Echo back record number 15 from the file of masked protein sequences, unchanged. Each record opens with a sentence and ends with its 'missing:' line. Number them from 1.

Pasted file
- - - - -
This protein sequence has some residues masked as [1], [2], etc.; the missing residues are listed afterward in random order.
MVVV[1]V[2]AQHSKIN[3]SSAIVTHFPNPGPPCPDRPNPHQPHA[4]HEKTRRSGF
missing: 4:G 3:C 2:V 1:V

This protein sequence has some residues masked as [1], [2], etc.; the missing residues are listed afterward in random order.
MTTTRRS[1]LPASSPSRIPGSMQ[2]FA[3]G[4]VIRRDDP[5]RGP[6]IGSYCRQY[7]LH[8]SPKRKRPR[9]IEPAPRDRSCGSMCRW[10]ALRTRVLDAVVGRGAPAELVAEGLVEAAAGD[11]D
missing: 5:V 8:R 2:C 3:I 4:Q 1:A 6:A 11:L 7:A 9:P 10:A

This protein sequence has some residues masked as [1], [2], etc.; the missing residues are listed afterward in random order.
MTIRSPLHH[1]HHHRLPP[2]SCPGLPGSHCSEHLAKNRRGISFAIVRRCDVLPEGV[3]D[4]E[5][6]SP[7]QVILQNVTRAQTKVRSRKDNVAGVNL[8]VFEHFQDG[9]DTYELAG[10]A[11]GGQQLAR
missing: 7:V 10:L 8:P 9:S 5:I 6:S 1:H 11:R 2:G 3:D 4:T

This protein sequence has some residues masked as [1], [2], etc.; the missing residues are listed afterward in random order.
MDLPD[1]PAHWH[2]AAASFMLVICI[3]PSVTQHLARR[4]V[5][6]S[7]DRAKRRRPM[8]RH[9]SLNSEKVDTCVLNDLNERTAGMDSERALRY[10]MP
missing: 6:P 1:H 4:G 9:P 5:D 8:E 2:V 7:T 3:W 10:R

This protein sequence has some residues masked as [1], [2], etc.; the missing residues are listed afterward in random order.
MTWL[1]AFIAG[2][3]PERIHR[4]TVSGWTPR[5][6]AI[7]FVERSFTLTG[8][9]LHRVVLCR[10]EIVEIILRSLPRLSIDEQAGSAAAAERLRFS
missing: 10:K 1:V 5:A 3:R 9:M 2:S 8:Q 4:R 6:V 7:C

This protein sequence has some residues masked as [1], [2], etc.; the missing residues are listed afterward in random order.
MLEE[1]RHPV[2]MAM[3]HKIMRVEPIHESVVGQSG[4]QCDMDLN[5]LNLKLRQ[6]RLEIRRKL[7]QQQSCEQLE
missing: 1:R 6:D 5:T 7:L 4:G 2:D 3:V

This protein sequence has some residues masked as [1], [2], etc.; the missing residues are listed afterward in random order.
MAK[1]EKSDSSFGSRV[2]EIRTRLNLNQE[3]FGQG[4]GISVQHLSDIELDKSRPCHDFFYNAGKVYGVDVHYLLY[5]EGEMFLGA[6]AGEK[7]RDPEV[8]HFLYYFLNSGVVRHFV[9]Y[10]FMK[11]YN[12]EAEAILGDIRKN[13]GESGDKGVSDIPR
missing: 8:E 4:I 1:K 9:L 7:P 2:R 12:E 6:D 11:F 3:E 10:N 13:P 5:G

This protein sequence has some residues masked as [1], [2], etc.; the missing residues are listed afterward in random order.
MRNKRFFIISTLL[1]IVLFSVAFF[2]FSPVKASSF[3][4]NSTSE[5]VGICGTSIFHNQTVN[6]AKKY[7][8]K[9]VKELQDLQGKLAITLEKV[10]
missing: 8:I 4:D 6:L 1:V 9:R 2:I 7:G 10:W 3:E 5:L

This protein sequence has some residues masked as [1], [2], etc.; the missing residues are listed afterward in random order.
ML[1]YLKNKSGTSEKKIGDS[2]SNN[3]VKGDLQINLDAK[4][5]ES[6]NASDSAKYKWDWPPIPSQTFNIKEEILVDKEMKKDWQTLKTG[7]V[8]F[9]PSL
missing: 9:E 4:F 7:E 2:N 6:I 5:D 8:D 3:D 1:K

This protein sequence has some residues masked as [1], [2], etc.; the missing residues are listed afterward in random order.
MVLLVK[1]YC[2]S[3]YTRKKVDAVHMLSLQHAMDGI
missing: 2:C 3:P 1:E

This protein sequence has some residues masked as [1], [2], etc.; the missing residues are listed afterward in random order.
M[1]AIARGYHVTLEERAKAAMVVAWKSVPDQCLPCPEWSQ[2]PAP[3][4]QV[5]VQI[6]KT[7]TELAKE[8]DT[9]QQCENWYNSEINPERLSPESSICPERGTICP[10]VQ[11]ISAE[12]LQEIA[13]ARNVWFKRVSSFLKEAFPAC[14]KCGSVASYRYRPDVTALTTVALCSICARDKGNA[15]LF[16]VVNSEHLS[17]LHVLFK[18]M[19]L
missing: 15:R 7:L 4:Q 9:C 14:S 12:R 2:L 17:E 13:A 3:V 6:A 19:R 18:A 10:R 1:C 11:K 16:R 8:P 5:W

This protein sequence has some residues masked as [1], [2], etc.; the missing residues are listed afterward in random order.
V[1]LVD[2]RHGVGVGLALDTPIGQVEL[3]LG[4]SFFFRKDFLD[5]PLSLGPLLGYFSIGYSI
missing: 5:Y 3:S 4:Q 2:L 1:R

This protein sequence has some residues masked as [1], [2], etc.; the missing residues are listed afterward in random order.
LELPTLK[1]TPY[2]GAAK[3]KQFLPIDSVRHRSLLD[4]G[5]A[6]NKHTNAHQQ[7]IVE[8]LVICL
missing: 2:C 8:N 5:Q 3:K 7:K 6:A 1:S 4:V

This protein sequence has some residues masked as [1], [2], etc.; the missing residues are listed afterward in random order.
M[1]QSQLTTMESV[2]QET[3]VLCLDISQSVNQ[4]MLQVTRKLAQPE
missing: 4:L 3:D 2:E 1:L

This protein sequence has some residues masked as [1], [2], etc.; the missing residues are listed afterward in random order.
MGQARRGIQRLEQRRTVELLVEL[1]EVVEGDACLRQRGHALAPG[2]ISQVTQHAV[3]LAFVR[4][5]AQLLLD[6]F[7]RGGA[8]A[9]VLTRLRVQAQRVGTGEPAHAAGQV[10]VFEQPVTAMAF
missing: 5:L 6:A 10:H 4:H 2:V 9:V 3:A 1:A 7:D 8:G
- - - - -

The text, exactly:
This protein sequence has some residues masked as [1], [2], etc.; the missing residues are listed afterward in random order.
MGQARRGIQRLEQRRTVELLVEL[1]EVVEGDACLRQRGHALAPG[2]ISQVTQHAV[3]LAFVR[4][5]AQLLLD[6]F[7]RGGA[8]A[9]VLTRLRVQAQRVGTGEPAHAAGQV[10]VFEQPVTAMAF
missing: 5:L 6:A 10:H 4:H 2:V 9:V 3:A 1:A 7:D 8:G